They say it’s your birthday, it’s my birthday too!

Today is my birthday. I’m 39, ahem, I mean I’m, uh, a late thirty-something. A week or two ago I was happy, unbothered, still one year less old than I am today. It was an age I felt was still fully entrenched in the 30s. But now, I suddenly feel like the only part of me that is left in the 30s are my fingertips, and they are hanging on to the edge of a cliff for dear life.  The rest of my body is dangling over the side, ready to drop into the 40s.  I hope there’s a trampoline down there to break my fall.

My mother used to be unhappy about her “nine” birthday’s: 29, 39, 49. They were an ordeal she wasn’t thrilled about in the least. She didn’t want to talk about it, didn’t want to acknowledge it was her birthday on those particular years. As a child, I never understood that. “But it’s your birthday! You should be happy! You get PRESENTS! And what can be better than that?” I wondered.

I didn’t, in fact, understand that feeling, that… unease, at all until just a few days ago.  The reality that “Lordy! Lordy! Look Who’s 40!” signs and “Over the Hill” birthday cards will probably be delivered in droves next year just to mock me. That undeniable fact that I am getting… older. I guess I’m one of those women that Stacy and Clinton have rules for on What Not to Wear… “No mini skirts if you’re over 35, no low-rise jeans,” etc…  “Women in their late 30s can dress stylishly,” they shout. They advise that we should NOT look like we are trying to be a teenager again. And we don’t have to look like we are wearing our grandmother’s clothes, either.  But the truth is, women in their late 30s aren’t getting carded at the liquor store anymore. And sometimes, we wish we were.

With all that, I suppose I’m finally starting to get it, the way my mother felt about getting older. I think I now understand why my mother never actually turned 50.  She stayed 49 for 5 years or more, until my father agreed she could retire, at age 54. And I believe that’s where she remains. She’ll be stuck forever in her mid-fifties, or at least until she can start to collect social security, sometime in her 60s.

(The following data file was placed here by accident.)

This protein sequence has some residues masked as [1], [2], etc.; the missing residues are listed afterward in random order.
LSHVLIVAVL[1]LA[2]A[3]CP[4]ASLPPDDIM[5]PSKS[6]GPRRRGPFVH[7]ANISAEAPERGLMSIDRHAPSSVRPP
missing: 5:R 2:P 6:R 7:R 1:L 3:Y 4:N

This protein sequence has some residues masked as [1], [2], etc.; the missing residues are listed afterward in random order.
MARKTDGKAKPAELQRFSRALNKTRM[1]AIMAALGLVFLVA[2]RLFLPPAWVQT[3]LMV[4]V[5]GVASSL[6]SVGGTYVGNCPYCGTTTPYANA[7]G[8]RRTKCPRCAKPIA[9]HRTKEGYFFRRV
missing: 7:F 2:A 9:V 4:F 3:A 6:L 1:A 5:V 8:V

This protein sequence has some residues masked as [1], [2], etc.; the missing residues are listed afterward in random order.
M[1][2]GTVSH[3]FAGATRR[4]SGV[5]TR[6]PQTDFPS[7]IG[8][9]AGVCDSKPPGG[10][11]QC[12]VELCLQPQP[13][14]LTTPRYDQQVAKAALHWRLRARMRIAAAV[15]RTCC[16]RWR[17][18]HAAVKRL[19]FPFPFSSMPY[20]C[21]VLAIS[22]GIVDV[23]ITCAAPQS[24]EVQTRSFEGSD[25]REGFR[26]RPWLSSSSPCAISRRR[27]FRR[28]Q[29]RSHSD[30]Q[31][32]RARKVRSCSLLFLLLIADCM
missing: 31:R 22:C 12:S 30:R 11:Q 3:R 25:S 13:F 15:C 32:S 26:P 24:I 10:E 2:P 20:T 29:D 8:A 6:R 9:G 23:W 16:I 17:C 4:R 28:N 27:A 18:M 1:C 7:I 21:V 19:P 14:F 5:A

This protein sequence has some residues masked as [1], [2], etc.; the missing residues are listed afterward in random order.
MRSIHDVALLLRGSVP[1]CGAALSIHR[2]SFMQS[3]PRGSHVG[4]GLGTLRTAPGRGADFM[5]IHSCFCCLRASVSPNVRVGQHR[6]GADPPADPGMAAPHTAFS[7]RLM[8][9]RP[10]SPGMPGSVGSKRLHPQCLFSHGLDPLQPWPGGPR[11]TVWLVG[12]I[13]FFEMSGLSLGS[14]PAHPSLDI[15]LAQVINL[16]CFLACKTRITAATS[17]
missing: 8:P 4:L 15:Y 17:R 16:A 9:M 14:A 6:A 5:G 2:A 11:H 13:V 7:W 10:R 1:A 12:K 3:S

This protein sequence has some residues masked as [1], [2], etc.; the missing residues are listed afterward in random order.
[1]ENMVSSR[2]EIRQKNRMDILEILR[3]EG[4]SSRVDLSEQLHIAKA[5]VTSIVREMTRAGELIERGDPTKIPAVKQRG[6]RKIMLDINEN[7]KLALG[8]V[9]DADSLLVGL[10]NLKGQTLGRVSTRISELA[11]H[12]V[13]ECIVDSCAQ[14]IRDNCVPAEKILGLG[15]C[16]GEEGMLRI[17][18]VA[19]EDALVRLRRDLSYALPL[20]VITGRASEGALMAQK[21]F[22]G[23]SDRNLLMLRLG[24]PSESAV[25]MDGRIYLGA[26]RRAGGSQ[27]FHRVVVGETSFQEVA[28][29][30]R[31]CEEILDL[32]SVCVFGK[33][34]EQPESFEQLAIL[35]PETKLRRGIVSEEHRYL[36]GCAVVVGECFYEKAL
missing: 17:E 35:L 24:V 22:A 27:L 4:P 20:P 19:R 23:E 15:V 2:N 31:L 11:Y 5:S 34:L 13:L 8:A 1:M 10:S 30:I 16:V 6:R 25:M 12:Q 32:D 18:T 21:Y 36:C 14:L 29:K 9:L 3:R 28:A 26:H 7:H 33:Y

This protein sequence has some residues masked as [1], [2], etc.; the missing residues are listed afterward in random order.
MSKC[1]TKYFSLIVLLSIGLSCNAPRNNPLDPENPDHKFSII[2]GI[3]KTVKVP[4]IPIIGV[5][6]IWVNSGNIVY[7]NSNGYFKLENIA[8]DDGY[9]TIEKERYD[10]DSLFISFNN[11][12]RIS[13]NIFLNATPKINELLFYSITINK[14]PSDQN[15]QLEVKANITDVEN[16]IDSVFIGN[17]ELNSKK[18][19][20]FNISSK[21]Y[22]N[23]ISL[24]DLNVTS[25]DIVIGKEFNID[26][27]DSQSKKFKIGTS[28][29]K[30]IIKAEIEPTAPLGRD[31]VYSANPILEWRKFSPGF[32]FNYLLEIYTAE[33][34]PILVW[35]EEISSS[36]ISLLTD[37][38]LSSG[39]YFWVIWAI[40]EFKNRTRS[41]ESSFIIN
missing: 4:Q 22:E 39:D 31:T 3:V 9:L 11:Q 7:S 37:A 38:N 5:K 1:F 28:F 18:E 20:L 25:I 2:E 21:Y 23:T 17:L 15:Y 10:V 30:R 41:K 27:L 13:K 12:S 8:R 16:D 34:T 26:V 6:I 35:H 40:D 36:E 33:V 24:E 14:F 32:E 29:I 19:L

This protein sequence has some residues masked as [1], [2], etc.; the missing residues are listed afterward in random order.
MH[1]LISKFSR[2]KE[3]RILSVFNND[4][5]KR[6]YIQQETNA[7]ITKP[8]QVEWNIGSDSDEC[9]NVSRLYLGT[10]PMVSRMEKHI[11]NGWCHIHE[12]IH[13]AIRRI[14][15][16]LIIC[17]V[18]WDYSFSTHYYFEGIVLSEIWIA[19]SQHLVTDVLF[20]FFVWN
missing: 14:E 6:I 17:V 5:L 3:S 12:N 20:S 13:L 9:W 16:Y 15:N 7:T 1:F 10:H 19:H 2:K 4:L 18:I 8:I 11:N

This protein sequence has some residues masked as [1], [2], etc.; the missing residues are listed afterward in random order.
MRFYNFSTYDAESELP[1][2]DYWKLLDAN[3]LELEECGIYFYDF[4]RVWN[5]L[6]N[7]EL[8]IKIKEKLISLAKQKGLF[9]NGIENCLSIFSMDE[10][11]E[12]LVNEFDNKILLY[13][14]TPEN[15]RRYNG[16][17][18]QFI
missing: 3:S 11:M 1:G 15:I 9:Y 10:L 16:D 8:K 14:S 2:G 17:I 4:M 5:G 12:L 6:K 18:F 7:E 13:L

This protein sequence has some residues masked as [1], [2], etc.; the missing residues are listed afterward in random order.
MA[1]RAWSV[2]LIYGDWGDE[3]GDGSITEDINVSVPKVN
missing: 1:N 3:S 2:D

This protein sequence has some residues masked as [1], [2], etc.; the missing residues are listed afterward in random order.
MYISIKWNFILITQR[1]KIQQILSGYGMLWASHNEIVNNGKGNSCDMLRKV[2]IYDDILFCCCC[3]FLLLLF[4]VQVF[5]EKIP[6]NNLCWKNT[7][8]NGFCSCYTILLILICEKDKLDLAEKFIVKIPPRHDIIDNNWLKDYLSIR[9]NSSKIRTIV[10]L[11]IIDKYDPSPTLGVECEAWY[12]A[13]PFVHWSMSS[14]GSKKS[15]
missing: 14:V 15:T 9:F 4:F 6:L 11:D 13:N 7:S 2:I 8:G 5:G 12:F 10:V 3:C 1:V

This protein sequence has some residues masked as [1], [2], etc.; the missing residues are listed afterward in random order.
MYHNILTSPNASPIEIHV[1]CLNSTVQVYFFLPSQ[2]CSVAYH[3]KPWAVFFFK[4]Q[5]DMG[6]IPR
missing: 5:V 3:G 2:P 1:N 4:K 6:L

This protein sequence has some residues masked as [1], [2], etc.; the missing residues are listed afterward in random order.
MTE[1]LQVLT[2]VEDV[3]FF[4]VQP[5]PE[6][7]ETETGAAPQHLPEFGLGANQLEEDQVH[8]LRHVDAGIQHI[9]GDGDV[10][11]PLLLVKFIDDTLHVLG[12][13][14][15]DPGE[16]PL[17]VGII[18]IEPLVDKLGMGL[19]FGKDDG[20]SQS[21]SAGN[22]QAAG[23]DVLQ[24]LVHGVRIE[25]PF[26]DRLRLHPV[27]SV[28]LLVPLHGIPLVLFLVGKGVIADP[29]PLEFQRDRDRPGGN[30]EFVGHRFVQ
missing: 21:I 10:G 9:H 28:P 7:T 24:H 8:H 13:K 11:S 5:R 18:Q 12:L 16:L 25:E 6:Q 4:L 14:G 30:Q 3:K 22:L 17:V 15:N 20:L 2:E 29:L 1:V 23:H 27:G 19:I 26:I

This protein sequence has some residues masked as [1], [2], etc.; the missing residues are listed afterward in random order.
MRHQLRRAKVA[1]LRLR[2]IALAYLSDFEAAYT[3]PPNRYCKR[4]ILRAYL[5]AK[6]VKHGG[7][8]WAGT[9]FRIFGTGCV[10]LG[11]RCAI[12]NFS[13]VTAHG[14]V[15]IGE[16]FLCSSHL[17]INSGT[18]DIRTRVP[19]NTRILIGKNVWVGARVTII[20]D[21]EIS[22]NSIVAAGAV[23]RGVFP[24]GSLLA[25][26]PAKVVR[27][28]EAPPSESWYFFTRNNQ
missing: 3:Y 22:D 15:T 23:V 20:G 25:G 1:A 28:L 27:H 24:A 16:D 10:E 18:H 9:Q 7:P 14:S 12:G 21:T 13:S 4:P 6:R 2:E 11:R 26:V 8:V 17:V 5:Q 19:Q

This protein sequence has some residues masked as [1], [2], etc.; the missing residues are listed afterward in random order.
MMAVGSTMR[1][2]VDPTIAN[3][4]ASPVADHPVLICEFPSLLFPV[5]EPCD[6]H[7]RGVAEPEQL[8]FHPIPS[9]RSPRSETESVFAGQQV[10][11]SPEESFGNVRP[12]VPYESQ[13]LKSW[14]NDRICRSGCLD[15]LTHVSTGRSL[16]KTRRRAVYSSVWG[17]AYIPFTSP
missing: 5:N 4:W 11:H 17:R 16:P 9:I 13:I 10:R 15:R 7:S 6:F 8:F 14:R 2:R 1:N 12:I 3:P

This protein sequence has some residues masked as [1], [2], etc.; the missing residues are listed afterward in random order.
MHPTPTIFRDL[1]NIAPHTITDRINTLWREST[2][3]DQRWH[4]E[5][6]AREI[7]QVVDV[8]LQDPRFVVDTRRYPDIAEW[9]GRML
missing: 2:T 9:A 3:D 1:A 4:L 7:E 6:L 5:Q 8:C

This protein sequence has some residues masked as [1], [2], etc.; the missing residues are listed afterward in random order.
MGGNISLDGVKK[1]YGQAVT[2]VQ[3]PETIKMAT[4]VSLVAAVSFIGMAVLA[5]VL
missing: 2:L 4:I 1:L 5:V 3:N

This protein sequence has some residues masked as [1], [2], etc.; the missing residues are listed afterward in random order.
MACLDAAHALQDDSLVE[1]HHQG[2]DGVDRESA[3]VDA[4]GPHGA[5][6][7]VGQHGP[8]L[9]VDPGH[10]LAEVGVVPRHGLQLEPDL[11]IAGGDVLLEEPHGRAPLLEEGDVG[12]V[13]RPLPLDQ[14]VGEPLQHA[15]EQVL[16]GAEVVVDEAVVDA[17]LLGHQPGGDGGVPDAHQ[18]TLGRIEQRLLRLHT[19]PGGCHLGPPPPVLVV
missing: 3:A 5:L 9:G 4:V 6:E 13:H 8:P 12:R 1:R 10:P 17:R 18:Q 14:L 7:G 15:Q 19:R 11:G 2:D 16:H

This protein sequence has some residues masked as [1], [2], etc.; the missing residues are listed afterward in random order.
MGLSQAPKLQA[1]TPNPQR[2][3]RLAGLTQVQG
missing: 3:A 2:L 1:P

My father, on the other hand, never appeared to mind getting older. Mostly, I think, because he enjoys a bargain. He actually brags about getting that senior citizen discount on his breakfast at McDonalds.

Since my birthday fell on a Monday this year (the worst of all workdays, I believe), my husband decided we should celebrate it this weekend when we’d have more free time. He asked what I wanted to do for my birthday dinner, which he’d planned to have on Saturday night. ” Pizza!” I said. “My favorite pizza. Pick one of those up, and I’d like cake and chocolate ice cream. That’s all.”

It seemed like a simple enough request. Only, my husband doesn’t care for my favorite pizza that much. It’s not that the pizza tastes bad or anything. In fact, I heard that a few years ago when Oprah asked guests to name some of their favorite things, this particular pizza even got a mention on her show! So obviously, there are lots of people who like it. And it’s not that my husband doesn’t LIKE it, so much as he doesn’t think it’s “as great as all that,” if you know what I mean. So he mostly, I believe, doesn’t want to eat it on principle. Because I like it, because 99% of my family LOVES it and have declared it the BEST PIZZA EVER, he wants to NOT eat it, to show how “not great” he thinks it is. To say “It’s not all that you guys!” It’s only “so-so” in his opinion. He’s eaten better pizza, he likes to remind me. And he picked my birthday dinner to stage this protest.

He came home with a small box of pizza, a salad container balanced on top. I eyed the pizza box. “What size is THAT?” I asked (perhaps a bit accusatory). “A medium,” he replied. “What’s WRONG with you?” I asked (definitely accusatory). “Nothing!” he replied, (rather defensively, I might add). “I told you, I don’t like this pizza that much. This pizza is all yours; you can eat the entire thing. I’m not going to have any of it. I’m having this salad, and you can have some of the salad too.” “I don’t WANT salad,” I said. I thought, but didn’t say, “I don’t want your stinkin’ salad!” It’s my birthday! Who wants to eat SALAD on their birthday?” I wanted a LARGE pizza. I wanted leftovers that I could eat cold, for breakfast the next day. Maybe even for lunch too, if there was any left after I was done with breakfast.

He looked in the box as I pulled out a slice. “Uh, Uh!” I said. “You said you don’t like this pizza. You said you didn’t want any, so you can’t have any.” I’ll chop your fingers off if you try to take a piece, I thought. When I looked at the carry out menu attached to the top of the box, I discovered that a medium sized pizza feeds 2 to 3 people. So I ate half the pizza for dinner. I ate the remaining half for lunch the next day.